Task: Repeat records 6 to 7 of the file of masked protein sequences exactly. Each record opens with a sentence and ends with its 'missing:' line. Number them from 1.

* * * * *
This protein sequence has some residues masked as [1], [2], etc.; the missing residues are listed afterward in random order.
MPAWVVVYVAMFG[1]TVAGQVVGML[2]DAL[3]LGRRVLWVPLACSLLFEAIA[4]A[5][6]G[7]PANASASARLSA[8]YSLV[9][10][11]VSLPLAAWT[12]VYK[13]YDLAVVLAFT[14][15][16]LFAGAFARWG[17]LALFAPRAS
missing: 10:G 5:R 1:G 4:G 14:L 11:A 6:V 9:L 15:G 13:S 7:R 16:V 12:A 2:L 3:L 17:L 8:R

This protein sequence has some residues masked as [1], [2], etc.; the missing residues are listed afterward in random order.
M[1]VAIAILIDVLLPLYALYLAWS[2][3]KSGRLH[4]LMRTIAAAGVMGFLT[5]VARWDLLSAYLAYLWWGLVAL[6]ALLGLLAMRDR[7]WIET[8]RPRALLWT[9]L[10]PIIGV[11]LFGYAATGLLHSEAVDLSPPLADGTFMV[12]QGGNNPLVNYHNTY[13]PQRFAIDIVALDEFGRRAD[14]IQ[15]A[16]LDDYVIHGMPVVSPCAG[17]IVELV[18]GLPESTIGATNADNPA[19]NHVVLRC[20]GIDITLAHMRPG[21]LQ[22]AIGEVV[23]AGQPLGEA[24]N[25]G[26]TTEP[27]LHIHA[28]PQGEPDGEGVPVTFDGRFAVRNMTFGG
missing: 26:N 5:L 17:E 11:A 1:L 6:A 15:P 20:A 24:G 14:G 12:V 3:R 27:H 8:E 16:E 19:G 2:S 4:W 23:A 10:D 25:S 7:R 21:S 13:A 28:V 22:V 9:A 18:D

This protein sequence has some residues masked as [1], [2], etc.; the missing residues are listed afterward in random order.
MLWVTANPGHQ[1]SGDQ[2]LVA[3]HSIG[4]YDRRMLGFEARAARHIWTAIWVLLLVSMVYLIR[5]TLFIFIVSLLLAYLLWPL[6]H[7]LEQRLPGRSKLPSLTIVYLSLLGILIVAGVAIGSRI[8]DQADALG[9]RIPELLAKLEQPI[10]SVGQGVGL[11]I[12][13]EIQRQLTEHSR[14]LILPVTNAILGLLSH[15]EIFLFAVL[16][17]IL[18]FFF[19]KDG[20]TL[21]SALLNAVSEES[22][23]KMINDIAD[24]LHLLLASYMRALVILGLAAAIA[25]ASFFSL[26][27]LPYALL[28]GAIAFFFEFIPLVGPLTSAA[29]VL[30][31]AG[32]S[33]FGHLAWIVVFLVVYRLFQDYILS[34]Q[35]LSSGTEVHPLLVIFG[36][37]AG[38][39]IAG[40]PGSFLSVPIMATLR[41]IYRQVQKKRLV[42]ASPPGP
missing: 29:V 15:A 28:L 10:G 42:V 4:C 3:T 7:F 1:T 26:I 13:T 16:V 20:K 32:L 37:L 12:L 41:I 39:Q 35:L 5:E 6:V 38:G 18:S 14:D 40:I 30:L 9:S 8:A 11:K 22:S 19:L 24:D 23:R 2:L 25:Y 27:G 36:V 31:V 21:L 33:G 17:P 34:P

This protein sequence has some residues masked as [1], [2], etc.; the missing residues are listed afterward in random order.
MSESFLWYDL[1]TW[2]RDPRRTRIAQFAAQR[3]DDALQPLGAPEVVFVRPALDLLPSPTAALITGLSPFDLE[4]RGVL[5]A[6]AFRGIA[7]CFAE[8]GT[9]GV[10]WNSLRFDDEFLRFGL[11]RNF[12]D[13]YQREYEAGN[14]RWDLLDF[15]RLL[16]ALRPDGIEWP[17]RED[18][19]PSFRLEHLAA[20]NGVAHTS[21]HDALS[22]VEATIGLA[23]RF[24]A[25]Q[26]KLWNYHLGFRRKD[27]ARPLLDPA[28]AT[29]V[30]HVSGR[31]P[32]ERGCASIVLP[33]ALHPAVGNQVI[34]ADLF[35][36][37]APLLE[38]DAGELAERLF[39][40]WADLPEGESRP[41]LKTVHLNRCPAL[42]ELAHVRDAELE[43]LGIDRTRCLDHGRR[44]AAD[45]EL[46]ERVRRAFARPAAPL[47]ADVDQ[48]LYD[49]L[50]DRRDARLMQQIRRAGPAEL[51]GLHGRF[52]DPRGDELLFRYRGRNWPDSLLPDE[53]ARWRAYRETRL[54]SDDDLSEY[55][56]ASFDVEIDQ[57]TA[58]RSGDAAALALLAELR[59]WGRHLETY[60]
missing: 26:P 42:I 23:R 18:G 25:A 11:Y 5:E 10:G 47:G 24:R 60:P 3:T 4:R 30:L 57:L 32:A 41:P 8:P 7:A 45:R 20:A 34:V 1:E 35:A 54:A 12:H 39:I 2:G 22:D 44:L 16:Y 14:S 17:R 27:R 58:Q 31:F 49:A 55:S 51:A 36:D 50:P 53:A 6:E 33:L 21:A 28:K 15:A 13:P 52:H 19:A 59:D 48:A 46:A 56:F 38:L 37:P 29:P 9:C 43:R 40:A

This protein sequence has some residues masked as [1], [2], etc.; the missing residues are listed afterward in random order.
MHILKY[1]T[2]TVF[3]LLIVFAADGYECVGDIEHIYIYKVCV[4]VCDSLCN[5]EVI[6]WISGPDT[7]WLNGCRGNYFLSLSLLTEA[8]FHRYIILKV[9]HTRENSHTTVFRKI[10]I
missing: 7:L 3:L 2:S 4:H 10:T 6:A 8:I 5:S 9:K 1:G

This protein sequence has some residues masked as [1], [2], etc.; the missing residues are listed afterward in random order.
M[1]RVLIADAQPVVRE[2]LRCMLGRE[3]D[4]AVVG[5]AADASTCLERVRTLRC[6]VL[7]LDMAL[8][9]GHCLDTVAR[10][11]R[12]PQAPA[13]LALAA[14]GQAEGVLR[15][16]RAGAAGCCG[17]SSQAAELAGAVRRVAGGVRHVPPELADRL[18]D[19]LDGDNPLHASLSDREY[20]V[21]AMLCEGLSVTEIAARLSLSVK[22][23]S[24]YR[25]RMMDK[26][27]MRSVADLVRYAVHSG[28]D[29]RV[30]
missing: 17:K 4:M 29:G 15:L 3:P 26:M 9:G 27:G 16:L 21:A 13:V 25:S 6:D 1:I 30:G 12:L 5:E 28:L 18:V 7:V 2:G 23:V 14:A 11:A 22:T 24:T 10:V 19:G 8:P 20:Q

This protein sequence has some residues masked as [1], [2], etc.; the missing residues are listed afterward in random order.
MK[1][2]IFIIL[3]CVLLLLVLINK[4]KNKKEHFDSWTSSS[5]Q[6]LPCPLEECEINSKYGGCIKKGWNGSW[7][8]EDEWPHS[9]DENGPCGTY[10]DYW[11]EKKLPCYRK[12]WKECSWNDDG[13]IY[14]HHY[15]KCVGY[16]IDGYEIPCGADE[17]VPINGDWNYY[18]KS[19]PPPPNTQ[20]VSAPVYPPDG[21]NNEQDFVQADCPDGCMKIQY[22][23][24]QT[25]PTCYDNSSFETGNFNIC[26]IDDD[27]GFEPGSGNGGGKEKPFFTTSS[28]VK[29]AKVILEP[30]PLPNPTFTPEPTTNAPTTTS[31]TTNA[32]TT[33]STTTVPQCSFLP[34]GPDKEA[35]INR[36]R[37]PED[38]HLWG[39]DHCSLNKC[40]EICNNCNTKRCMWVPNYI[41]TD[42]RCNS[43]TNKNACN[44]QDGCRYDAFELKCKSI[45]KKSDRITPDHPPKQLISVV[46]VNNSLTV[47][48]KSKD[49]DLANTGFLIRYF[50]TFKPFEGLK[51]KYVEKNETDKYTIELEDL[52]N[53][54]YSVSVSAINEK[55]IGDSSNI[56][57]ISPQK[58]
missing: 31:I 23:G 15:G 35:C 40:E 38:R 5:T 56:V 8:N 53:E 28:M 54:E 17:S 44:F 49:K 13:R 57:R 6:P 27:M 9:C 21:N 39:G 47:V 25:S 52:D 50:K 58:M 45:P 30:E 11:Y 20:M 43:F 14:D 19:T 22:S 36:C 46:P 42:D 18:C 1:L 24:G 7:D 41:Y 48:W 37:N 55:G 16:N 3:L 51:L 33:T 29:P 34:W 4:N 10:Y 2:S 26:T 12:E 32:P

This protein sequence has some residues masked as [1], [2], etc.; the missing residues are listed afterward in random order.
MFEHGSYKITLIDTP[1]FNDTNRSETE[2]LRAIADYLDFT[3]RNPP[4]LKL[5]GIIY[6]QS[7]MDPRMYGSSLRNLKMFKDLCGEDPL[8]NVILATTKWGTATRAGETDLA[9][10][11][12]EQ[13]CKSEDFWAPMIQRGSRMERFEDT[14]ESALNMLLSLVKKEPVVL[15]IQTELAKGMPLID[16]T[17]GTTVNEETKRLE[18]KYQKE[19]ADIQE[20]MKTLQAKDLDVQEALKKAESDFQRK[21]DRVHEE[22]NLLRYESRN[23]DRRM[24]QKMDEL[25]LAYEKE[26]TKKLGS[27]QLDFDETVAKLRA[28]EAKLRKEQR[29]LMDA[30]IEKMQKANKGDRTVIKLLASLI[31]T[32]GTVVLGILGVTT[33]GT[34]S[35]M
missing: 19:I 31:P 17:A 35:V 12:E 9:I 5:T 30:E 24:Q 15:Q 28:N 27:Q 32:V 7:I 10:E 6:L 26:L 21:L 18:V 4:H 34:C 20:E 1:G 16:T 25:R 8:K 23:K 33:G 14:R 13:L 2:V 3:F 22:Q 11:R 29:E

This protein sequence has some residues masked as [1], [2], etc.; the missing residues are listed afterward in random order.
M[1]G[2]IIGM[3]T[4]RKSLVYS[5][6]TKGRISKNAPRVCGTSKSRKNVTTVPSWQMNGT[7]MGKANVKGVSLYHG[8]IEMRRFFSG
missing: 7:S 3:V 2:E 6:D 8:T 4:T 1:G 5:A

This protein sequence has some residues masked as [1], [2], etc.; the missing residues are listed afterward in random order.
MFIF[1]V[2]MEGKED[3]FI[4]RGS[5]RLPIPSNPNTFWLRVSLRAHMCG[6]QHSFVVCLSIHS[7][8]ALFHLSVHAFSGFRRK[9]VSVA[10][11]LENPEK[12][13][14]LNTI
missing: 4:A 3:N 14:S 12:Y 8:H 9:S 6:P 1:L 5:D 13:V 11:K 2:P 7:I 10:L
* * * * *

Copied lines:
This protein sequence has some residues masked as [1], [2], etc.; the missing residues are listed afterward in random order.
M[1]RVLIADAQPVVRE[2]LRCMLGRE[3]D[4]AVVG[5]AADASTCLERVRTLRC[6]VL[7]LDMAL[8][9]GHCLDTVAR[10][11]R[12]PQAPA[13]LALAA[14]GQAEGVLR[15][16]RAGAAGCCG[17]SSQAAELAGAVRRVAGGVRHVPPELADRL[18]D[19]LDGDNPLHASLSDREY[20]V[21]AMLCEGLSVTEIAARLSLSVK[22][23]S[24]YR[25]RMMDK[26][27]MRSVADLVRYAVHSG[28]D[29]RV[30]
missing: 17:K 4:M 29:G 15:L 3:P 26:M 9:G 27:G 16:L 21:A 13:V 25:S 6:D 1:I 30:G 12:L 5:E 28:L 18:V 7:V 2:G 23:V 14:A 11:A 22:T 24:T 10:V 19:G 8:P 20:Q

This protein sequence has some residues masked as [1], [2], etc.; the missing residues are listed afterward in random order.
MK[1][2]IFIIL[3]CVLLLLVLINK[4]KNKKEHFDSWTSSS[5]Q[6]LPCPLEECEINSKYGGCIKKGWNGSW[7][8]EDEWPHS[9]DENGPCGTY[10]DYW[11]EKKLPCYRK[12]WKECSWNDDG[13]IY[14]HHY[15]KCVGY[16]IDGYEIPCGADE[17]VPINGDWNYY[18]KS[19]PPPPNTQ[20]VSAPVYPPDG[21]NNEQDFVQADCPDGCMKIQY[22][23][24]QT[25]PTCYDNSSFETGNFNIC[26]IDDD[27]GFEPGSGNGGGKEKPFFTTSS[28]VK[29]AKVILEP[30]PLPNPTFTPEPTTNAPTTTS[31]TTNA[32]TT[33]STTTVPQCSFLP[34]GPDKEA[35]INR[36]R[37]PED[38]HLWG[39]DHCSLNKC[40]EICNNCNTKRCMWVPNYI[41]TD[42]RCNS[43]TNKNACN[44]QDGCRYDAFELKCKSI[45]KKSDRITPDHPPKQLISVV[46]VNNSLTV[47][48]KSKD[49]DLANTGFLIRYF[50]TFKPFEGLK[51]KYVEKNETDKYTIELEDL[52]N[53][54]YSVSVSAINEK[55]IGDSSNI[56][57]ISPQK[58]
missing: 31:I 23:G 15:G 35:C 40:E 38:R 5:T 56:V 8:N 53:E 28:M 54:E 17:S 44:F 49:K 13:R 57:R 6:P 27:M 9:C 21:N 39:G 47:V 25:S 52:D 50:K 58:M 45:P 30:E 11:Y 20:M 43:F 14:D 19:T 22:S 36:C 46:P 42:D 18:C 1:L 24:G 7:D 41:Y 48:W 37:N 55:G 16:N 3:L 51:L 33:T 29:P 34:W 4:N 10:Y 2:S 26:T 12:E 32:P